OPINION: AMLO will fight the drug war in a different way

AMLO in front of picture of his favorite Mexican president, Benito Juarez (Photo. Creative Commons)

Phillip Smith is a writer, author and the editor and chief correspondent of Drug Reporter, a project of the Independent Media Institute. He has been a drug policy journalist for the past two decades, and he is also one of the most important collaborators at https://stopthedrugwar.org/.

Mr. Smith was awarded the Drug Policy Alliance’s Edwin M. Brecher Award for Excellence in Media in 2013, and he recently wrote an article for www.salon.com where he highlights the fundamental role that López Obrador will have in the search for different ways to end up the drug wars. 


Mexico’s president-elect Andrés Manuel López Obrador (AMLO) will take office in December, with his party in control of both houses of the Mexican Congress, and Mexico’s drug policies are likely to see some radical changes.

Just what AMLO does will have significant consequences on both sides of the border. His policies will impact how much heroin and cocaine make it to the streets of America, as well as how many Mexicans flee north to escape prohibition-related violence, and how much drug money flows back into Mexico, corrupting politicians, police, and the military.

That AMLO — and Mexico — wants change is no surprise. A vigorous campaign against the country’s powerful and violent drug trafficking organizations — the so-called cartels — unleashed by rightist president Felipe Calderon in 2006 brought the Mexican military into the fight, but instead of defeating the cartels, the campaign, still ongoing under President Enrique Pena Nieto, has instead led to record levels of corruption and violence.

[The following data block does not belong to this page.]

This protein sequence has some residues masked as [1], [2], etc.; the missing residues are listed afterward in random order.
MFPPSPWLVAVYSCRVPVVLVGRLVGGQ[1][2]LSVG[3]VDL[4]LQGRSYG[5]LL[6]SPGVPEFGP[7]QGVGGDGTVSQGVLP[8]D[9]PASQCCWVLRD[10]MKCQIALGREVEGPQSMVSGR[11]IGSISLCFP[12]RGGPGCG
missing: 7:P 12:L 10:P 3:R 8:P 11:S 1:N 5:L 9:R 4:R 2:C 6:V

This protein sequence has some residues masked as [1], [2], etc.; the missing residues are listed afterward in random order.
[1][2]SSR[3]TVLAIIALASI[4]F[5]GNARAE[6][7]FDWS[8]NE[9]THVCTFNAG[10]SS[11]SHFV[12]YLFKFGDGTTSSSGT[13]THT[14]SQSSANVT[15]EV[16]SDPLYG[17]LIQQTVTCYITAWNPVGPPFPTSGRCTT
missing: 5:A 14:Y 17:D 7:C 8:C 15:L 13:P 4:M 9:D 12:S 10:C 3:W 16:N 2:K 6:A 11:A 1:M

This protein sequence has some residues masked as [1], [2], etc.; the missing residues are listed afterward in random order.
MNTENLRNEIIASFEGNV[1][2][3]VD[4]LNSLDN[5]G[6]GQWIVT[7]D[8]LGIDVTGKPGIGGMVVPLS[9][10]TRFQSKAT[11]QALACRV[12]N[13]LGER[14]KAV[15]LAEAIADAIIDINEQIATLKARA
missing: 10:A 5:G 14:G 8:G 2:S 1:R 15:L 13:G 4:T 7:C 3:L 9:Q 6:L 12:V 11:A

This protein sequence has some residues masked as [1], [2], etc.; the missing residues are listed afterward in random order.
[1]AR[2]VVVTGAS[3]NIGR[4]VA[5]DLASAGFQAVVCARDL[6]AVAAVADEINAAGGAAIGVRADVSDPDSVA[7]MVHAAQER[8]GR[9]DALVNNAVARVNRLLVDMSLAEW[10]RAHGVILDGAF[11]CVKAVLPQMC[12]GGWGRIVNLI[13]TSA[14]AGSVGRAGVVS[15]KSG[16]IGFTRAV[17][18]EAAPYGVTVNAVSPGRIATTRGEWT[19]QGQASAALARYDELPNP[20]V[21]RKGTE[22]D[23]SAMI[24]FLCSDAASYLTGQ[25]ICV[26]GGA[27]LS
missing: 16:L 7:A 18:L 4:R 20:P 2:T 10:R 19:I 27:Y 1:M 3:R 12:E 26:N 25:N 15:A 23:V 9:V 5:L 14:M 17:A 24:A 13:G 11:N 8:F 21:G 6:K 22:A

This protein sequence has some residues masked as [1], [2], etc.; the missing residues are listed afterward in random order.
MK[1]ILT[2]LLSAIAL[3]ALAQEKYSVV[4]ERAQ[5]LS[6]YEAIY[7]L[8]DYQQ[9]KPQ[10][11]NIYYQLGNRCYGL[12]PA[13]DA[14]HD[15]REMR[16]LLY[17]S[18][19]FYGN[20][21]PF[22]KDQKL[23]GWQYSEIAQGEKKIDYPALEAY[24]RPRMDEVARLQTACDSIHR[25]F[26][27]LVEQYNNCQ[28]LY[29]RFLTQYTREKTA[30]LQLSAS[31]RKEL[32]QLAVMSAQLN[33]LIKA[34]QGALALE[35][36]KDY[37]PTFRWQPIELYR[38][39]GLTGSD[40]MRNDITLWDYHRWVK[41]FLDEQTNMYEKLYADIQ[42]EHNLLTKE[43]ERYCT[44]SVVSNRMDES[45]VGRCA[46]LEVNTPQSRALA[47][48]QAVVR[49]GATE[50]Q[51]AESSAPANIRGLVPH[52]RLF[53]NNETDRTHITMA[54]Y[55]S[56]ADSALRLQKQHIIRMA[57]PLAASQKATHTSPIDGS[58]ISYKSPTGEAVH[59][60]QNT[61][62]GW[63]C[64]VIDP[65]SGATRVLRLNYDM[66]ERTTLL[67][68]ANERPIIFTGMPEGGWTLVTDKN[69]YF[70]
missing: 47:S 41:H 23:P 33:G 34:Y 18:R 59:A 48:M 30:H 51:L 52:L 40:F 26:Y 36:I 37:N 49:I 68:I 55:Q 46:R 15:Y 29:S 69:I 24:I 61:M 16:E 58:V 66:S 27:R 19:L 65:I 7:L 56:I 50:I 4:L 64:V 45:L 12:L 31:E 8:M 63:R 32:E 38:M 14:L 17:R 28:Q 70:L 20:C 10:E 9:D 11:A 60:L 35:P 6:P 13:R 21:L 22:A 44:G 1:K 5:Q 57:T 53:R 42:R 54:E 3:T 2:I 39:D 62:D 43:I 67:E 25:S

In 2012, when both the U.S. and Mexico had presidential elections and the drug war death toll was around 15,000, Mexico’s drug prohibition-related violence was big news north of the border. But in the years since then, as U.S. attention to Mexico’s drug wars wavered, it’s only gotten worse. Last year, Mexico saw more than 30,000 murders, and the cumulative drug war toll in the past dozen years is more than 200,000 dead and tens of thousands of “disappeared.”

But the toll runs deeper than just a count of the casualties. The relentless drug war violence and the endemic corruption of police forces, politicians, and even sectors of the military by cartels have had a deeply corrosive effect on the citizenry and its belief in the ability of the country’s political institutions to address the problem.


Marijuana legalization

Mexico is one of the world’s largest marijuana producers (although the local industry has been taking a hit in recent years from completion north of the border), it has decriminalized the possession of small amounts of the herb, and it has legalized medical marijuana.


Drug legalization

The possession of personal use amounts of all drugs has been decriminalized in Mexico since 2009, but that hasn’t stopped the violence. at some point, AMLO and his advisers said the would be open to consider taking the next step and legalizing all drugs.

“We’ll analyze everything and explore all the avenues that will let us achieve peace. I don’t rule out anything, not even legalization — nothing,” AMLO told the New Yorker during the campaign.

Click here for full article by Phillip Smith on  www.salon.com

Source: Salon.com


 



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